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Guide to Curing Garlic

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This week in the veggie share we are sending along some fresh garlic, which you can use up within a few weeks, OR you can choose to cure it yourself at home.  There is so much in the field that we worry about having enough space and resources to cure it all, so we thought in true CSA fashion this would be an opportunity for members to learn more about garlic and share some of the task of curing with the farm.

The garlic in your share this week has not been washed, which is an important step in terms of you having the option to cure it at home. Basically, all you need to do is tie and hang the heads in a dry, shady, well-ventilated area (OR, you can even lay them out one by one)  The kitchen is not an ideal place, but a well-ventilated porch or garage or shady area outside will do (& bonus if you are trying to keep stray vampires out of your yard!).

After a month (up to two months if it is very humid), the roots of the garlic will be stiff and the stem and head completely dry, and the garlic can be moved to a garlic keeping crock (if you have one), or a cool, dry, dark place, for winter use.  Depending on how well it is cured, the garlic can keep up to six months.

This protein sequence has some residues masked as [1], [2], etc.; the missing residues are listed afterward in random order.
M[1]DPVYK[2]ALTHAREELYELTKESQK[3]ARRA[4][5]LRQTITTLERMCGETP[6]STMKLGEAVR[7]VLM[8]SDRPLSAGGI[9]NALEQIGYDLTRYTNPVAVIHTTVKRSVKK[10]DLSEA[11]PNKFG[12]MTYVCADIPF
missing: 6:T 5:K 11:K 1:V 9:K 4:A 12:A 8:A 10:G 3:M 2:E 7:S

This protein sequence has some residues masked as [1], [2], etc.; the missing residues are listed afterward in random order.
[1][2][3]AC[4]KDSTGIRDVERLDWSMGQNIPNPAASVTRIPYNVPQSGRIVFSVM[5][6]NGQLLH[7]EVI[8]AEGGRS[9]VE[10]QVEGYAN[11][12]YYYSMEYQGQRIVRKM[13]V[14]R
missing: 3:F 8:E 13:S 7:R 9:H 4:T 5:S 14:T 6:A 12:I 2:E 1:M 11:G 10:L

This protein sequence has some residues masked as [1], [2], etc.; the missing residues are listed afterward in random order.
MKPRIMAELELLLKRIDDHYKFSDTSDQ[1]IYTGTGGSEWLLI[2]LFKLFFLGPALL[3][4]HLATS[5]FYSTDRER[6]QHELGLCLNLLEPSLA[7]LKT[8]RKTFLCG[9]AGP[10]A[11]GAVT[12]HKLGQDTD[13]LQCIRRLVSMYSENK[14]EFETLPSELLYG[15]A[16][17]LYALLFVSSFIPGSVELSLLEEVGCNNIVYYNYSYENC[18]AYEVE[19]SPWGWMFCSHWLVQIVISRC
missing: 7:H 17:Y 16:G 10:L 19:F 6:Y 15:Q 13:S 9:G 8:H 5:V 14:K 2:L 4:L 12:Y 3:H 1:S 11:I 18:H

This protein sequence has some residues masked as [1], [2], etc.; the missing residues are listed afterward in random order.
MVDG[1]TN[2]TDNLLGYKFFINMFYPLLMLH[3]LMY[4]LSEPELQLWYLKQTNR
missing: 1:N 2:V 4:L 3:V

Make sure the heads are separated like in the photo to the right of the one below, to allow the most airflow possible.

 Here's more info and a link with more detailed instructions and explanations, for those of you who are interested:

Curing is the process of letting your garlic dry down in preparation for long-term storage. Curing your garlic allows you to enjoy the flavor of your summer harvest well into winter… and one of my favorite things about garlic is that it still stays fresh long after it’s been plucked from the ground. No pickling, no canning. Just a simple head of garlic that looks and tastes the same as the day you pulled it.

Garlic that you want to eat right away can be used right away, straight from the garden.

Garlic that you want to cure should be moved to a dry, shady, airy place — this can be under a tree, on a covered porch, or in a well-ventilated garage. Lay the bulbs out one by one to provide good air circulation. Garlic is susceptible to sunburn (it can literally cook under the sun, which deteriorates the flavor), so you want to minimize the amount of direct sunlight it gets during the curing process.

No need to clean off all that dirt for now — you’ll tidy them up when you trim them. Don’t wash your garlic either… after all, the point is to dry them out!

Read more at http://www.gardenbetty.com/2011/07/a-guide-to-curing-and-storing-garlic/#yxEqHqvF4qkIdZvS.99



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